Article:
Contract grant sponsors: MRC; Wellcome Trust (WT098051); Texas Scottish Rite Hospital for Children Research Fund; Potentials Foundation and Walking With Giants Foundation (WWGF).
Extreme Growth Failure is a Common Presentation of Ligase IV Deficiency
Article first published online: 8 NOV 2013
© 2013 The Authors. *Human Mutation published by Wiley Periodicals, Inc.
This is an open access article under the terms of the Creative Commons Attribution License, which permits use, distribution and reproduction in any medium, provided the original work is properly cited.
Volume 35, Issue 1, pages 76–85, January 2014
How to Cite
Murray, J. E., Bicknell, L. S., Yigit, G., Duker, A. L., van Kogelenberg, M., Haghayegh, S., Wieczorek, D., Kayserili, H., Albert, M. H., Wise, C. A., Brandon, J., Kleefstra, T., Warris, A., van der Flier, M., Bamforth, J. S., Doonanco, K., Adès, L., Ma, A., Field, M., Johnson, D., Shackley, F., Firth, H., Woods, C. G., Nürnberg, P., Gatti, R. A., Hurles, M., Bober, M. B., Wollnik, B. and Jackson, A. P. (2014), Extreme Growth Failure is a Common Presentation of Ligase IV Deficiency. Hum. Mutat., 35: 76–85. doi: 10.1002/humu.22461
Communicated by Arnold Munnich
- Issue published online: 18 DEC 2013
- Article first published online: 8 NOV 2013
- Accepted manuscript online: 10 OCT 2013 11:57AM EST
- Manuscript Accepted: 24 SEP 2013
- Manuscript Received: 25 MAR 2013
- Wellcome Trust. Grant Number: WT098051
- Texas Scottish Rite Hospital for Children Research Fund
- Potentials Foundation and Walking With Giants Foundation (WWGF)
- ligase IV;
- nonhomologous end joining;
- DNA repair;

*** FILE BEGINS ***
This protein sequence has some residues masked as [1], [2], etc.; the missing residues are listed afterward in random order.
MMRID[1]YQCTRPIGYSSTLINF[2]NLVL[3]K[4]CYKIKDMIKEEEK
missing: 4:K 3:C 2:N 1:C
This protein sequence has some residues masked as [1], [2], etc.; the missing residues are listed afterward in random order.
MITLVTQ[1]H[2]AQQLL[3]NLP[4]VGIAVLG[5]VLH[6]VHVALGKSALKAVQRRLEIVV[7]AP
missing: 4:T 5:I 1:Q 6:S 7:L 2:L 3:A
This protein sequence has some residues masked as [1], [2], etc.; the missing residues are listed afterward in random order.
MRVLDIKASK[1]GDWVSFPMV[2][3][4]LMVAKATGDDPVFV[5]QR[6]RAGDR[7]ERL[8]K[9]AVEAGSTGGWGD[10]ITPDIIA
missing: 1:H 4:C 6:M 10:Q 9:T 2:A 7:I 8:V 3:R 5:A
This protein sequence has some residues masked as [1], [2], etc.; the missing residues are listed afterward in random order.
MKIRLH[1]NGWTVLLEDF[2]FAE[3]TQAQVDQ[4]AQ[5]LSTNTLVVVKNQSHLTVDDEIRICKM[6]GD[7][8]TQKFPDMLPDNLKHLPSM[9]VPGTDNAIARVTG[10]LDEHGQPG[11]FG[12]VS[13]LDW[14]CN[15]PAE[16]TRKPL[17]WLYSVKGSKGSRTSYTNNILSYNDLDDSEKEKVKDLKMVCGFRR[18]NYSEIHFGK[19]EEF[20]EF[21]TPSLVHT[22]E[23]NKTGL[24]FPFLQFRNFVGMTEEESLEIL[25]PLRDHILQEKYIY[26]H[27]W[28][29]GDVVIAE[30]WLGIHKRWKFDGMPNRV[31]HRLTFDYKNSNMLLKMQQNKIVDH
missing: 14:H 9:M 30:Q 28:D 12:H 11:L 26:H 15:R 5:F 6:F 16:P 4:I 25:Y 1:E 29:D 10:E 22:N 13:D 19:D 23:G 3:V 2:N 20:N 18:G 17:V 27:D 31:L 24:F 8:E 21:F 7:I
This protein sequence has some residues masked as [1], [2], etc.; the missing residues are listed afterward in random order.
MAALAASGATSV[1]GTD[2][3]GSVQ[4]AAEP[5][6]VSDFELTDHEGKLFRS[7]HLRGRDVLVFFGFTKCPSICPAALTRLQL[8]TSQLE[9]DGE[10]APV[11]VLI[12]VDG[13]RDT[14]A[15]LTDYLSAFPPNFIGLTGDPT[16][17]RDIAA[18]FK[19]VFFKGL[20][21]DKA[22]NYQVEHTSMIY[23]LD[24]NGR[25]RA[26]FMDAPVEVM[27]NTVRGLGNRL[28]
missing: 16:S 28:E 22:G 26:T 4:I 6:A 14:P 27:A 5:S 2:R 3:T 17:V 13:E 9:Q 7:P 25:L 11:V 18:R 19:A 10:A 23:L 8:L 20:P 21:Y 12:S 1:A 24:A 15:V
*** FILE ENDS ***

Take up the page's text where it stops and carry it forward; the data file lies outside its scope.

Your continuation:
Ligase IV syndrome is a rare differential diagnosis for Nijmegen breakage syndrome owing to a shared predisposition to lympho-reticular malignancies, significant microcephaly, and radiation hypersensitivity. Only 16 cases with mutations in LIG4 have been described to date with phenotypes varying from malignancy in developmentally normal individuals, to severe combined immunodeficiency and early mortality. Here, we report the identification of biallelic truncating LIG4 mutations in 11 patients with microcephalic primordial dwarfism presenting with restricted prenatal growth and extreme postnatal global growth failure (average OFC −10.1 s.d., height −5.1 s.d.). Subsequently, most patients developed thrombocytopenia and leucopenia later in childhood and many were found to have previously unrecognized immunodeficiency following molecular diagnosis. None have yet developed malignancy, though all patients tested had cellular radiosensitivity. A genotype–phenotype correlation was also noted with position of truncating mutations corresponding to disease severity. This work extends the phenotypic spectrum associated with LIG4 mutations, establishing that extreme growth retardation with microcephaly is a common presentation of bilallelic truncating mutations. Such growth failure is therefore sufficient to consider a diagnosis of LIG4 deficiency and early recognition of such cases is important as bone marrow failure, immunodeficiency, and sometimes malignancy are long term sequelae of this disorder.